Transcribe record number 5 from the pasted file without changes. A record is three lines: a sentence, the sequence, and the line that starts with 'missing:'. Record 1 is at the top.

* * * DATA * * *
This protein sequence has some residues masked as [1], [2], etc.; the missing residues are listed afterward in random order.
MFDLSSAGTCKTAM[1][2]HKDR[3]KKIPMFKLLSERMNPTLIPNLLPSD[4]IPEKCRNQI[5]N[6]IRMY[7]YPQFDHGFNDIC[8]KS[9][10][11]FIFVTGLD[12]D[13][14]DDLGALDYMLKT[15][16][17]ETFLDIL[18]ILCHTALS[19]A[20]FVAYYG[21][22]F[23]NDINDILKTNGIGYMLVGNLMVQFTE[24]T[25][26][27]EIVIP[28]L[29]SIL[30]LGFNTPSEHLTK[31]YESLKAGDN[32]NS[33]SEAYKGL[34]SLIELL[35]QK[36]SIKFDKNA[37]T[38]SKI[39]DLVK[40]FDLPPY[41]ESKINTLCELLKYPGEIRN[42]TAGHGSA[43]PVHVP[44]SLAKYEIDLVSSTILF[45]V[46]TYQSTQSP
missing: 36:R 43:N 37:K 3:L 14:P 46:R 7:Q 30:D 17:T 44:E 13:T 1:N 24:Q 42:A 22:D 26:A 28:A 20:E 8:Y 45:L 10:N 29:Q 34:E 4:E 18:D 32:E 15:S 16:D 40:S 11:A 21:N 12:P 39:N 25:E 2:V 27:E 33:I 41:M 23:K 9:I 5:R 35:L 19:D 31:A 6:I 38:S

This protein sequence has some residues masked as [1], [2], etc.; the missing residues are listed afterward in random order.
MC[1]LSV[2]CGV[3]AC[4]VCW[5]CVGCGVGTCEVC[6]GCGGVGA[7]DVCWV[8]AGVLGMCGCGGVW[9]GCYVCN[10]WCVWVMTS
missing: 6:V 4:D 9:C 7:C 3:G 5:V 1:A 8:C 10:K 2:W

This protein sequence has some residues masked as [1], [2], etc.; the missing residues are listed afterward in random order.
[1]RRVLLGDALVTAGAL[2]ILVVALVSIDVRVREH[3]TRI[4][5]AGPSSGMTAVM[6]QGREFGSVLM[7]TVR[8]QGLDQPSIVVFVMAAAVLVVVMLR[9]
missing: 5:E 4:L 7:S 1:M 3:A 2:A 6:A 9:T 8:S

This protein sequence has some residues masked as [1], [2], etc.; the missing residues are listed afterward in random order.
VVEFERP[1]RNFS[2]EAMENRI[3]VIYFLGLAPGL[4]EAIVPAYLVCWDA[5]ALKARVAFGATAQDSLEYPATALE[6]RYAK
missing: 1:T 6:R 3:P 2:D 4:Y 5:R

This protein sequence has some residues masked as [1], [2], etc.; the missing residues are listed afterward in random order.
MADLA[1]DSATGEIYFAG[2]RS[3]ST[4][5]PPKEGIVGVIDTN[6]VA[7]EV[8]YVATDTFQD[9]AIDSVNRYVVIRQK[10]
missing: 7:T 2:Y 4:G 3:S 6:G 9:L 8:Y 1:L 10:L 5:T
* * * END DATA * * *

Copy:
This protein sequence has some residues masked as [1], [2], etc.; the missing residues are listed afterward in random order.
MADLA[1]DSATGEIYFAG[2]RS[3]ST[4][5]PPKEGIVGVIDTN[6]VA[7]EV[8]YVATDTFQD[9]AIDSVNRYVVIRQK[10]
missing: 7:T 2:Y 4:G 3:S 6:G 9:L 8:Y 1:L 10:L 5:T